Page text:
I'm wanting to create an admin dashboard for my app, and to show new events there. In order to know which events are new, I'll need to store at least one extra datapoint to the server: the last date at which the admin user (me) looked at the events and marked them all as read.

I'm trying to figure out where it makes sense to store that data.

I'm using Mongoose, and have a few different document types. Options I've considered include:

  • create an extra field on the user schema, that will be undefined for all non-admin users
  • create a new document type just to store admin data
  • use mongodb directly, rather than going through mongoose

Is one of these better than the others? Have I missed something that's obviously better than all of them?


I'm not familiar with Mongoose but we have started pushing configuration out of xml files and into the DB using ravendb. Our approach is to:

  • We create a configuration object or object graph with sensible defaults.
  • We write a configuration manager class that provides:
    • automatic creation of the object if it does not exist
    • singleton access to the class
    • manages caching, etc if required

On the database level it is just a special document with a fixed ID -- hence the singleton. We have had a few approaches where we could swap various configurations into the "active" singleton as well. From the code's perspective little has changed -- we typically injected configuration using IoC containers so the codebase has been pretty agnostic. Config is just manna from heaven.

Overall I'm pretty happy with it. The biggest downside is it takes config out of version control which is a feature I've really liked for the auditability aspect.

  • Yeah, this is approximately what I've done. Things are still small-scale, so I just load the DB object into memory when the app starts up, and modify and save it as necessary. Nov 12 '14 at 18:47

I have something similar in my app. If the admins are not too many, I have an array updatedUsers[] in each event document that contains the names of the people that have seen the event. If the user's name isn't in it then it's new for him. If you are going to query for new though, then you may need to reverse this (so you keep the notUpdatedUsers[] and query mongo for the username in this field, indexed of course). mongoose or not is your choice.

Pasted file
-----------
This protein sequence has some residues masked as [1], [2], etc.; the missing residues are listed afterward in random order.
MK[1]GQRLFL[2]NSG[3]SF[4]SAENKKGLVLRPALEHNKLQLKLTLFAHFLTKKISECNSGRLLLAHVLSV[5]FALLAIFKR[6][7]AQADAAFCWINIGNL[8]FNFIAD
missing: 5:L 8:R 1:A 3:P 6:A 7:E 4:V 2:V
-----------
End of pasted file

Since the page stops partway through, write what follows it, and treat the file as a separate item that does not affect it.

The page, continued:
The second option is way better.

Applying an ORM sort of architecture would be awesome.

The user's schema should probably have an extra field named account_type which will be mapped to account schema which contains list of all type of users on your application. Or you can have an extra string field called authorities, so for a normal user will have the ROLE_USER and probably ROLE_ADMIN for the admin user.

A different schema should hold your event data with an extra field in it named status which could hold the value "READ" or "UNREAD" depending on which works for you.


I'm not familiar with mongoose specifically, but I note that your first suggestion has an interesting problem: if you later expand the number of admin users, you will have multiple copies of the data that do not necessarily agree with each other, whereas it seems that for your application you truly do want the data to be global (as multiple admin users shouldn't have to all review the same events). This points strongly toward your second option.

As I'm unfamiliar with mongoose, I don't know if there is any reason talking directly to mongodb would be beneficial to you, but if the second option is a possibility I see no reason it should be necessary.

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